“You drive for show and putt for the dough.”
That’s a popular golfing proverb with more than a grain of truth to it. You can have every other technical detail locked down. But if you can’t master the basics and complete the fundamental goal, the rest of your proficiency is wasted and irrelevant. And that’s not just a problem for golfers—it’s a serious fault with many theologians today.
Plenty of celebrated theologians can wax eloquent about doctrinal fine points, but they can’t simply explain how a person can have his or her sins forgiven. They may be proficient in Hebrew and Greek, able to decipher the timing of Daniel’s seventieth week, and even know all the finer points of second-temple Judaism. But the clarity and simplicity of the gospel message eludes them—it’s lost in a sea of caveats and qualifiers.
We’ve devoted plenty of time on this blog to the immense dangers of gospel minimization and oversimplification. But overcomplicating the message of salvation is no less dangerous.
We recently asked John MacArthur about theological overcomplication and the need to keep the gospel pure and clear. His response points us to an outstanding theologian who displayed rare expertise. Surprisingly, this great Christian thinker didn’t go to seminary. In fact, he probably never went to school at all.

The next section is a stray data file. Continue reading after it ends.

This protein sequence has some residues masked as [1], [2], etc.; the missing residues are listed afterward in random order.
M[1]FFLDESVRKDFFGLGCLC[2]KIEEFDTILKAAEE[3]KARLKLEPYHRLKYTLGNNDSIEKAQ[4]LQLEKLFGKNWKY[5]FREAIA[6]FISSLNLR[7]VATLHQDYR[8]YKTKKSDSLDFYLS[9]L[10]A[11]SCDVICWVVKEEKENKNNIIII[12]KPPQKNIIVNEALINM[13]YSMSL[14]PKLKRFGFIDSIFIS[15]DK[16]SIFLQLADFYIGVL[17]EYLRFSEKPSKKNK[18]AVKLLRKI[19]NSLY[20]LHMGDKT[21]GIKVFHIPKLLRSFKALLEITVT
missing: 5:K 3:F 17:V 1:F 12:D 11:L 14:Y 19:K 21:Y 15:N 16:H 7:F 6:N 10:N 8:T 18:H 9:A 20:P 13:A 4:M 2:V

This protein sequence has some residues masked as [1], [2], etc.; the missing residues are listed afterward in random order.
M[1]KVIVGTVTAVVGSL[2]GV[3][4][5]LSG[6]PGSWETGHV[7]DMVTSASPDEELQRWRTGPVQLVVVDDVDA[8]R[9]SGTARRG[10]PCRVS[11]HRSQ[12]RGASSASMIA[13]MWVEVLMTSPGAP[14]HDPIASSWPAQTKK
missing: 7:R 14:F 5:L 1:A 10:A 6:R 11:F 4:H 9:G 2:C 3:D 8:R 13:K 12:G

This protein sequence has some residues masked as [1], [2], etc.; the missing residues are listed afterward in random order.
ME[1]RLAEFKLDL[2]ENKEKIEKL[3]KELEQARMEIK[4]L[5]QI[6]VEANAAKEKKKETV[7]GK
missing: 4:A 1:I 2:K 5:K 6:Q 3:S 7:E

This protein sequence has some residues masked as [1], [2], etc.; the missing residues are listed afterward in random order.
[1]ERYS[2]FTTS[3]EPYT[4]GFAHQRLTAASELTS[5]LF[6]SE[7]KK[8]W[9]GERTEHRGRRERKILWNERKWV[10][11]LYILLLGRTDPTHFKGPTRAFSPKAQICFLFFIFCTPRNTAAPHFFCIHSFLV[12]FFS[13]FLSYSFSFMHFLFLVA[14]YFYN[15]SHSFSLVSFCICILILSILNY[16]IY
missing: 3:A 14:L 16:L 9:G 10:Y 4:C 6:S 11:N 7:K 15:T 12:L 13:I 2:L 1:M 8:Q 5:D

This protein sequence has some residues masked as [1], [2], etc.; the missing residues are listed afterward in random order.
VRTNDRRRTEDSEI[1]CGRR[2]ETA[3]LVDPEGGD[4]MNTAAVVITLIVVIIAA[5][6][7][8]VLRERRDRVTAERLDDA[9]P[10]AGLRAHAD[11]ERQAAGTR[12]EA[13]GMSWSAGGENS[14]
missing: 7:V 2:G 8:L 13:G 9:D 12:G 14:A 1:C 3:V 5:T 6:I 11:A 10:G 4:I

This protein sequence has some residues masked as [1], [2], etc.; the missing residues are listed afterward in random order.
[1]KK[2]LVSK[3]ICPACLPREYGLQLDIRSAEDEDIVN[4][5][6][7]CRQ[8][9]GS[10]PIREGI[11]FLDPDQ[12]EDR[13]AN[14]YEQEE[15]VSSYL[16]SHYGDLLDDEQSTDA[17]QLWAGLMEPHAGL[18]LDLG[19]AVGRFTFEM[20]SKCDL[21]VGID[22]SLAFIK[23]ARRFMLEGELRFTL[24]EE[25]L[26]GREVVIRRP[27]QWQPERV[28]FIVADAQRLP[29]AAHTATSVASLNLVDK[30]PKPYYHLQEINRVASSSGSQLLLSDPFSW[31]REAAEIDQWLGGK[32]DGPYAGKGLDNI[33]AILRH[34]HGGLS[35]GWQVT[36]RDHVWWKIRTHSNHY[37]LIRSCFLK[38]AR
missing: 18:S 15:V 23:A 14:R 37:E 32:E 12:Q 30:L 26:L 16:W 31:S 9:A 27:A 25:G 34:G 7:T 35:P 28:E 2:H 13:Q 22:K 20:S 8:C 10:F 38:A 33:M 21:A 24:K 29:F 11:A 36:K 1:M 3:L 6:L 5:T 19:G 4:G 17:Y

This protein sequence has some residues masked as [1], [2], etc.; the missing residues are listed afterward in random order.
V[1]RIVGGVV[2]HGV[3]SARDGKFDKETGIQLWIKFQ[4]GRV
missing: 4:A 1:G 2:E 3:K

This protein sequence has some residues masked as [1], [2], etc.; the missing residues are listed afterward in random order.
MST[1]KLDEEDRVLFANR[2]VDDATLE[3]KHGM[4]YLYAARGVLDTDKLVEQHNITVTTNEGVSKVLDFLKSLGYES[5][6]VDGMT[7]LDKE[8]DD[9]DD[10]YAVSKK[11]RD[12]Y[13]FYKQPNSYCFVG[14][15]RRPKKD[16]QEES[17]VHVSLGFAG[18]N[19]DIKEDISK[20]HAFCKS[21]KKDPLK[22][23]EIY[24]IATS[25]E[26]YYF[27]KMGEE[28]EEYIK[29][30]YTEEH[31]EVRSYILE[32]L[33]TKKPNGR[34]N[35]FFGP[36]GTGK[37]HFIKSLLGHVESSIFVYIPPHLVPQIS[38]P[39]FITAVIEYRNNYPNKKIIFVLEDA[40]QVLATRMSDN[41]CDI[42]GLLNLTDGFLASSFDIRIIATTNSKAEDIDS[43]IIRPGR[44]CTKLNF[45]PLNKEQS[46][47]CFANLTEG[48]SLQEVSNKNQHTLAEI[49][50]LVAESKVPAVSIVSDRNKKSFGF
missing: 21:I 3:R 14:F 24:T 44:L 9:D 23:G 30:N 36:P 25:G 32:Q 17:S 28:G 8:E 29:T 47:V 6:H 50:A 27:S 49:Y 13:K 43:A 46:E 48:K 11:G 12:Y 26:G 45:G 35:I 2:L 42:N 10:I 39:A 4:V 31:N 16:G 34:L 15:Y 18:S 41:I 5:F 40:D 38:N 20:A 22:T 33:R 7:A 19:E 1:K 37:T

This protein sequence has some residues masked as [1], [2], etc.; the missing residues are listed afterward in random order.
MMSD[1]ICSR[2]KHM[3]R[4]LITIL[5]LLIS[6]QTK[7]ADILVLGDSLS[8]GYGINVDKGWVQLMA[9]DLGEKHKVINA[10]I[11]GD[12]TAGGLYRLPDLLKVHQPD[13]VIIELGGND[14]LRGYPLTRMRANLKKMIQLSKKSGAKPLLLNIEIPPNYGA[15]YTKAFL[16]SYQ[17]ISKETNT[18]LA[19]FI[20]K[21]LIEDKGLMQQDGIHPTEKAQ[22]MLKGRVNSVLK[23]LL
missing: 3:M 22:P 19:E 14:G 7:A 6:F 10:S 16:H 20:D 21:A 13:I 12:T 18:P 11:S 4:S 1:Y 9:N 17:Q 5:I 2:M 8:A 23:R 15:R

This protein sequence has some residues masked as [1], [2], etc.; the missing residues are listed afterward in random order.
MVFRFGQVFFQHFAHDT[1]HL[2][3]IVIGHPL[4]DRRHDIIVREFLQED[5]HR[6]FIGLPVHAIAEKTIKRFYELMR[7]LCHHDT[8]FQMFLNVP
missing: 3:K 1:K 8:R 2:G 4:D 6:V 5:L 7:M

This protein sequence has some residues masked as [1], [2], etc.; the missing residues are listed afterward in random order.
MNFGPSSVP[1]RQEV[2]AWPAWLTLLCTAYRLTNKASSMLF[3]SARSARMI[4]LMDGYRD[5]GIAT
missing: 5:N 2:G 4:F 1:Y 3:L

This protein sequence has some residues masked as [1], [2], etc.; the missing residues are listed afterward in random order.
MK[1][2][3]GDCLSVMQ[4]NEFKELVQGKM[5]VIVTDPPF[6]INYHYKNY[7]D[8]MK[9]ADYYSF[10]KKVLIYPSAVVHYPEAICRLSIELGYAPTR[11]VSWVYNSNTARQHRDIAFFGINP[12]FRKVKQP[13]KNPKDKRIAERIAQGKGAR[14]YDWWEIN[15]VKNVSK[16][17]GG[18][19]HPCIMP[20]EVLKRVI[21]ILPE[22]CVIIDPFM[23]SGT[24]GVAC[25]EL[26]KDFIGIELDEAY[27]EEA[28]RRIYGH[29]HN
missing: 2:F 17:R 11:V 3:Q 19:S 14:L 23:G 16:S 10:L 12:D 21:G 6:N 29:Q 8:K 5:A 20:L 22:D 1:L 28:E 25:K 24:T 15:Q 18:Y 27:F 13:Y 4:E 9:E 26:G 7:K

We should never complicate a message that’s meant to be clear and accessible to all people. The repentant thief, who spoke with Jesus while the two hung side by side at Calvary, provides a powerful biblical example of uncomplicated excellence in the theology of salvation.
His brief conversation with Jesus—just four verses (Luke 23:40–43)—reveals that this criminal was a theologian of the highest order when it came to matters of first importance. He clearly understood the essentials of theology, anthropology, eschatology, Christology, and soteriology.
Please join us in the days ahead as we examine “The Theology of the Thief.”
Available online at: https://www.gty.org/library/blog/B180321
COPYRIGHT ©2018 Grace to You
You may reproduce this Grace to You content for non-commercial purposes in accordance with Grace to You’s Copyright Policy (http://www.gty.org/about#copyright).